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The Porsche “twins” that have appropriated Audi’s best

The Porsche "twins" that have appropriated Audi's best

“They called us the twins in the American Le Mans Series,” says Timo Bernhard of his long and fruitful collaboration with Romain Dumas, “because we were the same height. I always said he had a nicer face, he thought differently! “

It’s rare for two drivers to have success in so many different cars and environments for as long as Bernhard and Dumas. Together they took four wins at the Nurburgring 24 Hours between 2007 and 2011, won the Le Mans 24 Hours and Sebring 12 Hours, and claimed two ALMS class titles in the LMP2. The partnership also started fittingly, with Petit Le Mans GT pampering on their first pair in 2003.

That longevity means current Glickenhaus World Endurance Championship racer Dumas narrowly shadows another high-scoring teammate Bernhard, Mark Webber, although the DTM team boss only emphasizes “by a fraction of a percentage” over the ex-Formula 1 man.

Bernhard considers Webber, one-third of Porsche’s 2015 WEC LMP1 title-winning lineup with Brendon Hartley, a team player from whom he “learned a lot” and in particular cites his “feeling for a car with super-fast speeds beyond 270, 280 [km/h]Webber’s presence in the team gave Bernhard “this feeling that we get extra”.

“And with Romain it was a similar feeling,” explains Bernhard, who also has an outright victory at the Daytona 24 Hours in 2003. “In the end it’s only a fraction of a percent more than Mark. Probably because of the number of years, and also the different championships and types of cars, I would choose Romain.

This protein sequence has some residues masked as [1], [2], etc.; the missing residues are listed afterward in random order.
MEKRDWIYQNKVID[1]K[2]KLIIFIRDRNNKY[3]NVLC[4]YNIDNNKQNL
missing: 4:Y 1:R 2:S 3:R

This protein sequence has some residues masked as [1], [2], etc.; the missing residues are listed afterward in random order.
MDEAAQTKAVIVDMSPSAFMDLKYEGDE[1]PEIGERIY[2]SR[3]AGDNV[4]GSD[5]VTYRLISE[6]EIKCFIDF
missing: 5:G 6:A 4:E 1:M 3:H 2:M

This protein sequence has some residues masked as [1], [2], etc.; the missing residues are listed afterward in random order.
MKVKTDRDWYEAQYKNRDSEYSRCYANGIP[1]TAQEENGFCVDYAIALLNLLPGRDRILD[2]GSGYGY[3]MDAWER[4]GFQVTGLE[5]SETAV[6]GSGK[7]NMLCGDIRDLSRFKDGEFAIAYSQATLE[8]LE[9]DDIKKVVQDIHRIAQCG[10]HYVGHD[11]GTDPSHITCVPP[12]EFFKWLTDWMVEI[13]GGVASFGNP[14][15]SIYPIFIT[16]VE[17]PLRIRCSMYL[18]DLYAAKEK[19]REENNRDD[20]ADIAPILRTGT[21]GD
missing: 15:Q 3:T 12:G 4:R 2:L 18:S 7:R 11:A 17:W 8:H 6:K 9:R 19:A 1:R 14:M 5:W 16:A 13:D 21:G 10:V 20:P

“With Romain it was a logical match; the same height, the same seat and huge success in all areas, in all championships; shorter races, longer races. He was more aggressive than me, but it just matched really well. Probably in that era we have the strongest link.”

Their ALMS giant-killing displays featuring Penske’s “light and nimble” Porsche RS Spyder LMP2 car, a common thorn in the side of the more powerful but heavier Audi R10s that culminated in unmitigated glory at Sebring in 2008 with Emmanuel Collard, meant that there was a lot of demand for Bernhard and Dumas. Loaned as a pack to Audi’s R15 LMP1 program, they took top honors at Le Mans in 2010 with the redesigned R15-plus when they were joined by another longtime Porsche hand, Mike Rockenfeller.

Bernhard and Dumas switched from Porsche to Audi together and claimed Le Mans loot with Rockenfeller in 2010

Photo by: Dirk Klynsmith / Motorsport Images

After a reliability disaster for the faster Peugeot 908s, they set a new distance record of 397 laps yet to be beat, with Ingolstadt going 1-2-3 over Audi’s next golden trio – Andre Lotterer, Marcel Fassler and Benoit Treluyer. The leading line-up of Tom Kristensen, Allan McNish and Dindo Capello had to settle for third after Kristensen was forced by Andy Priaulx’s BMW at the Porsche Curves and damaged the rear bodywork.

“I think at that time we were really at the peak of our capabilities, but also of our strength as a couple,” says Bernhard. “We were smoking the Audis in the ALMS, so we were all dialed in. When? [Audi] given the chance, they asked at Porsche if they could have us – for this pairing. That’s why they kept us at Audi as a couple.

“I think we could have performed individually by splitting up, but they saw the strength and said, ‘We have to keep them together’.

“He rides by feel and he has his ability to make something out of nothing. That was one of his strengths, so I wasn’t worried at all with him on the Nordschleife.” Timo Bernhard